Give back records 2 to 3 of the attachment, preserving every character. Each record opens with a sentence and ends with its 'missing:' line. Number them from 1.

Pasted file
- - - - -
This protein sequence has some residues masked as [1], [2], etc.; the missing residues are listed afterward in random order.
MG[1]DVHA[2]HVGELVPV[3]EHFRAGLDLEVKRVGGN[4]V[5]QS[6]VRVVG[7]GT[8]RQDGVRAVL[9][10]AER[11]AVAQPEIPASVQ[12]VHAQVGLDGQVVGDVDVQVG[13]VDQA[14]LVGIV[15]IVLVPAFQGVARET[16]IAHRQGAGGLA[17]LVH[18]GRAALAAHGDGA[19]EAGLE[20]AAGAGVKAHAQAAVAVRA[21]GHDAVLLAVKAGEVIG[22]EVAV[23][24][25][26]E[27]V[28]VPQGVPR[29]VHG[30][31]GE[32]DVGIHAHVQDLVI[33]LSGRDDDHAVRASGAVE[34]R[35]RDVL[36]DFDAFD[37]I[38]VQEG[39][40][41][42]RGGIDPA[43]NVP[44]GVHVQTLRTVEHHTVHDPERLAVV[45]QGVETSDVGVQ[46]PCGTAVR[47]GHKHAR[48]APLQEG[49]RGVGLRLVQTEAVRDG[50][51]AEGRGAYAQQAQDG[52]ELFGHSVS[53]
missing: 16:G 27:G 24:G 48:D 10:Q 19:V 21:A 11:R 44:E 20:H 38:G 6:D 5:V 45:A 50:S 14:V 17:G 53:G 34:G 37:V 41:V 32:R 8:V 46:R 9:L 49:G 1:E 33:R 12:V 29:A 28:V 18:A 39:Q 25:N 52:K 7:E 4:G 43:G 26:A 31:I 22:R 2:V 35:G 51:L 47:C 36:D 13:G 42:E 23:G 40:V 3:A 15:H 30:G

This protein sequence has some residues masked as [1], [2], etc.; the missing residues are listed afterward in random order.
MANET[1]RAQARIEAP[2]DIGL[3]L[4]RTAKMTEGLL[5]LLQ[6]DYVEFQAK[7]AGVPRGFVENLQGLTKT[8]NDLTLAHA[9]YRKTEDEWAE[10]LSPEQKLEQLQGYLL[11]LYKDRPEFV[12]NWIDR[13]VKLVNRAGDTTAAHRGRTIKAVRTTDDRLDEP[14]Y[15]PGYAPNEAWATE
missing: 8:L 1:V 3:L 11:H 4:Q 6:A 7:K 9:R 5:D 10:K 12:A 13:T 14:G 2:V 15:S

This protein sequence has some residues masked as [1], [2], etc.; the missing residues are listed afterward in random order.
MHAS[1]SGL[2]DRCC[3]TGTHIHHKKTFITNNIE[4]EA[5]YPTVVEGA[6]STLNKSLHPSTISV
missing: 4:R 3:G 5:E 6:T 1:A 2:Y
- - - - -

This protein sequence has some residues masked as [1], [2], etc.; the missing residues are listed afterward in random order.
MANET[1]RAQARIEAP[2]DIGL[3]L[4]RTAKMTEGLL[5]LLQ[6]DYVEFQAK[7]AGVPRGFVENLQGLTKT[8]NDLTLAHA[9]YRKTEDEWAE[10]LSPEQKLEQLQGYLL[11]LYKDRPEFV[12]NWIDR[13]VKLVNRAGDTTAAHRGRTIKAVRTTDDRLDEP[14]Y[15]PGYAPNEAWATE
missing: 8:L 1:V 3:L 11:H 4:Q 6:A 7:K 9:R 5:D 10:K 12:A 13:T 14:G 2:V 15:S

This protein sequence has some residues masked as [1], [2], etc.; the missing residues are listed afterward in random order.
MHAS[1]SGL[2]DRCC[3]TGTHIHHKKTFITNNIE[4]EA[5]YPTVVEGA[6]STLNKSLHPSTISV
missing: 4:R 3:G 5:E 6:T 1:A 2:Y